I saw this in an article from “The New European”. Eleanor Longman-Rood of TNE reports,
A fast-track visa route into the UK exclusively for prize-winning researchers has failed to be the big draw that the government had hoped. In two years, the scheme has received just three applicants, Research Professional News reported.
Britain’s attempts to become (or remain) a science super-power (£|(-))seems to have hit a roadblock. Scientists don’t want to come here. These visa schemes usually fail to recognise that, part of a good science policy is about building capability; while prize winners, to whom the visa policy is limited, would be very welcome, tomorrow’s prize winners should be more so.
Mike Galsworthy comments,
“Just three people applying to the government’s Global Talent Visa scheme over two years is embarrassing. Particularly when it spans all science, engineering, the humanities and medicine.”
Galsworthy emphasises the Government’s ‘hostile environment’ as part of the problem, and while he mentions the dilatory meandering approach to the Horizon negotiations, I want to point out, that while outside Horizon, British research institutions are cut out of its funding scheme. Horizon funds require transnational co-operation. Projects designed for Horizon funding will, mostly, now no longer approach British institutions because they are ineligible for subsidy.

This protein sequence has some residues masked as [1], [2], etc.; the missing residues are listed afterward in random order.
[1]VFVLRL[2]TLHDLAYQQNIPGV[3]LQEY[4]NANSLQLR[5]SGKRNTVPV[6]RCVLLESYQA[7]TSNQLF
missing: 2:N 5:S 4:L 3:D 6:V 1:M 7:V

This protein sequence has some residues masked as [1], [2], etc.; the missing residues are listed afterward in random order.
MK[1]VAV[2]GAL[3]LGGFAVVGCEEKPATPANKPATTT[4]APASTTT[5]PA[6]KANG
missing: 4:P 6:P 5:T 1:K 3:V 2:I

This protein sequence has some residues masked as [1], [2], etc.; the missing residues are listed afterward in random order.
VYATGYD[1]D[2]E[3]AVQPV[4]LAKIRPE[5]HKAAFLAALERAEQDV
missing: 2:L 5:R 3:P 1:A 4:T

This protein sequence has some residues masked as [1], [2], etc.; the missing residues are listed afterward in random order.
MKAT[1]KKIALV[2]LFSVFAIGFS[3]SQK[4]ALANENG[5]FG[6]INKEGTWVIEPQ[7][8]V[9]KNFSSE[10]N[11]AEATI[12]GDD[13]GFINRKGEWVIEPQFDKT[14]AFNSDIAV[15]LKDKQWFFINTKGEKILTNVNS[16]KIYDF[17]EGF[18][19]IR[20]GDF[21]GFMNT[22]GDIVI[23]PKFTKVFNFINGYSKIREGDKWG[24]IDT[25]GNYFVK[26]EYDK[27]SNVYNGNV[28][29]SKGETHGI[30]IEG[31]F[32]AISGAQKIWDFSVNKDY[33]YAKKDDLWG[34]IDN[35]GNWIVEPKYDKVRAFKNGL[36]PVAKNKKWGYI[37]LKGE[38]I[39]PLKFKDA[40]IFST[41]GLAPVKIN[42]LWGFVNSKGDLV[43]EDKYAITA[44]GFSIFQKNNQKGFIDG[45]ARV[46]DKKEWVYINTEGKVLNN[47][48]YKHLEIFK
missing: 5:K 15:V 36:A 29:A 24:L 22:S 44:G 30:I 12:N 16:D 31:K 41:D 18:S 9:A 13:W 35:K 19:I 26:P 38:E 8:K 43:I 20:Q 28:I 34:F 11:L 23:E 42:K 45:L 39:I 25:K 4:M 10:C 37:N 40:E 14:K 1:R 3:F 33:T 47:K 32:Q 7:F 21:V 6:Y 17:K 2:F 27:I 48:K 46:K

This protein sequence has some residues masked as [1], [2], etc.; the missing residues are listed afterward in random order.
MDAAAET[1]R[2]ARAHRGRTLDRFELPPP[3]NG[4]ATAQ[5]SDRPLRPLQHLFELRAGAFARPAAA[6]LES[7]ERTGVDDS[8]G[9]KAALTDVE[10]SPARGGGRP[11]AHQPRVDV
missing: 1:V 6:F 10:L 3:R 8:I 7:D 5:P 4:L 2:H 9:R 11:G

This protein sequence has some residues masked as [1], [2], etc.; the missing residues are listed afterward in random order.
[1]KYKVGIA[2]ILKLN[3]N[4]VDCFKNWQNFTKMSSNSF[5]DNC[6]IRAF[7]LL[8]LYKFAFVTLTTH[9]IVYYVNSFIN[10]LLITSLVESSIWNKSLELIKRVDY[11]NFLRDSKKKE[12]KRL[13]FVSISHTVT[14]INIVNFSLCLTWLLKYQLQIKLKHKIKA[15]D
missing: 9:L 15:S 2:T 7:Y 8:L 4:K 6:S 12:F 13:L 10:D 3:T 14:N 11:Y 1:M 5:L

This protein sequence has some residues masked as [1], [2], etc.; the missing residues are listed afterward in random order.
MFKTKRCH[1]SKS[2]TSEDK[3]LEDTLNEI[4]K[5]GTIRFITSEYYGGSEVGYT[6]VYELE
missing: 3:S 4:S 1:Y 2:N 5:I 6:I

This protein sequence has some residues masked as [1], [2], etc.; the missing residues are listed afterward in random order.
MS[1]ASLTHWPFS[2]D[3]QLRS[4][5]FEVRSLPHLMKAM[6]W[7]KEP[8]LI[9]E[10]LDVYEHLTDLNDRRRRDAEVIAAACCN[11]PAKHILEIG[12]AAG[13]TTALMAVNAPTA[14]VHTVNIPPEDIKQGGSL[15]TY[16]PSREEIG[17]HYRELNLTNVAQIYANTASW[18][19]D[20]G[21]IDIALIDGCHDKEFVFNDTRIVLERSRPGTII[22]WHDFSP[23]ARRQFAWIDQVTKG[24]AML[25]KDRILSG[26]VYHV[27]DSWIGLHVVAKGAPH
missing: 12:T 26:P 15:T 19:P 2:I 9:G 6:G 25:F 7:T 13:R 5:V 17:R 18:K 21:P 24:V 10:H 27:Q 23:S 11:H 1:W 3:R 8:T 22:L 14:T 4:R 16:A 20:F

The article also notes the increases in the NHS Tax charged on immigrants which is levied after they pay taxes in their wages. Why would people come to a place where they are clearly unwelcome?
Originally published at https://www.linkedin.com.